Author Archives: Mark Wilson

About Mark Wilson

Mark Wilson is a Professor of Geology at The College of Wooster. He specializes in invertebrate paleontology, carbonate sedimentology, and stratigraphy. He also is an expert on pseudoscience, especially creationism.

A beautiful day for Wooster Geologists in the Silurian of Ohio

FAIRBORN, OHIO–It’s field trip season at last for the Wooster Geologists. Several geology classes have now been out in Ohio, taking advantage of windows of spectacular weather. Today was one of those days for 25 students in the Sedimentology & … Continue reading
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Wooster’s Fossil of the Week: A Middle Jurassic trace fossil from southwestern Utah

Time for a trace fossil! This is one of my favorite ichnogenera (the trace fossil equivalent of a biological genus). It is Gyrochorte Heer, 1865, from the Middle Jurassic (Bathonian) Carmel Formation of southwestern Utah (near Gunlock; locality C/W-142). It … Continue reading
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Wooster’s Fossil of the Week: A tectonically-deformed Early Cambrian trilobite from southeastern California

This wonderful trilobite was found last month by Olivia Brown (’15), a student on the Wooster Geology Department’s glorious field trip to the Mojave Desert. Olivia collected it at Emigrant Pass in the Nopah Range of Inyo County, southeastern California. … Continue reading
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Wooster’s Fossil of the Week: A disturbingly familiar coral from the Middle Jurassic of southern Israel

Our fossil this week is one I don’t share with my Invertebrate Paleontology classes until they’re ready for it. Those of us who grew up with Paleozoic fossils think we recognize it right away. Surely this is a solitary rugose … Continue reading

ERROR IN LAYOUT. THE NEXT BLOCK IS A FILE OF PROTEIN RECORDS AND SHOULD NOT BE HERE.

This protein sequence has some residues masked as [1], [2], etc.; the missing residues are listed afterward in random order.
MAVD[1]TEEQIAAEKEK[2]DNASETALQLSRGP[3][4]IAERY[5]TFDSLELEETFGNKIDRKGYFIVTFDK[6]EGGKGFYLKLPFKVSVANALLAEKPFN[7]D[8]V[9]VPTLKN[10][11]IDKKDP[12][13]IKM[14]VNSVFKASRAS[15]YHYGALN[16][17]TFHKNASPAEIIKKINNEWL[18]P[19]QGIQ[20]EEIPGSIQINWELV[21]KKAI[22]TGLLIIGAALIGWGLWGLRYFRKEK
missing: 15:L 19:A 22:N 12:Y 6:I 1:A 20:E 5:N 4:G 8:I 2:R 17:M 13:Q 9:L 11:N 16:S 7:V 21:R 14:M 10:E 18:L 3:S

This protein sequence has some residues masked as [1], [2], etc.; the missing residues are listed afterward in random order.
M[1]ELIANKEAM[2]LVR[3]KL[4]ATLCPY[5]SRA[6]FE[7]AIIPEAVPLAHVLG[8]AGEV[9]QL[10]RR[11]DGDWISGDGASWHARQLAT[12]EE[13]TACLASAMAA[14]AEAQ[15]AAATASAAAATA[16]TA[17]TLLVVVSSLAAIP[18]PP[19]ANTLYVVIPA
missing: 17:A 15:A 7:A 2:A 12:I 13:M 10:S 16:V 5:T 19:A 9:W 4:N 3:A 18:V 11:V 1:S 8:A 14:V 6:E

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Wooster’s Fossil of the Week: An encrusted scleractinian coral from the Middle Jurassic of southern Israel

This week’s fossil is in honor of Annette Hilton (’17), who is my Sophomore Research Assistant this year. She has been diligently working through a large and difficult collection of scleractinian corals from the Matmor Formation (Middle Jurassic, Callovian) of … Continue reading
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Wooster’s Fossil of the Week: A bored and formerly encrusting trepostome bryozoan from the Upper Ordovician of Indiana

The lump above looks like your average trepostome bryozoan from the Upper Ordovician. I collected it from the Whitewater Formation of the Cincinnatian Group at one of my favorite collecting sites near Richmond, Indiana. In this view you can just … Continue reading
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Wooster’s Fossil of the Week: A new crinoid genus from the Silurian of Estonia

It is my pleasure to introduce a new Silurian crinoid genus and species: Velocrinus coniculus Ausich, Wilson & Vinn, 2015. The image above is a CD-interray lateral view of the calyx (or head), with the small anal plate in the … Continue reading
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Wooster’s Fossil of the Week: A lucinid bivalve from the Middle Jurassic of southern Israel

Above is a specimen of the lucinid bivalve Fimbria sp. from the Matmor Formation (Middle Jurassic) of Makhtesh Gadol in southern Israel. I collected it in 2007 while working with Meredith Sharpe (Wooster ’08) as she pursued the fieldwork for … Continue reading
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Wooster’s Fossil of the Week: Star-shaped crinoid columnals from the Middle Jurassic of southern Utah

Just a quick Fossil of the Week post. If all has gone well, I’m somewhere in the Mojave Desert on a College of Wooster Spring Break geology field trip. Above we see isolated columnals (stem units) of the crinoid Isocrinus … Continue reading
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Wooster’s Fossil of the Week: A molded brachiopod from the Lower Carboniferous of Ohio

We haven’t had a local fossil featured on this blog for awhile. Above is an external mold of the spiriferid brachiopod Syringothyris typa Winchell, 1863, from the Logan Formation (Lower Carboniferous, Osagean, about 345 million years old) of southeastern Wooster, … Continue reading
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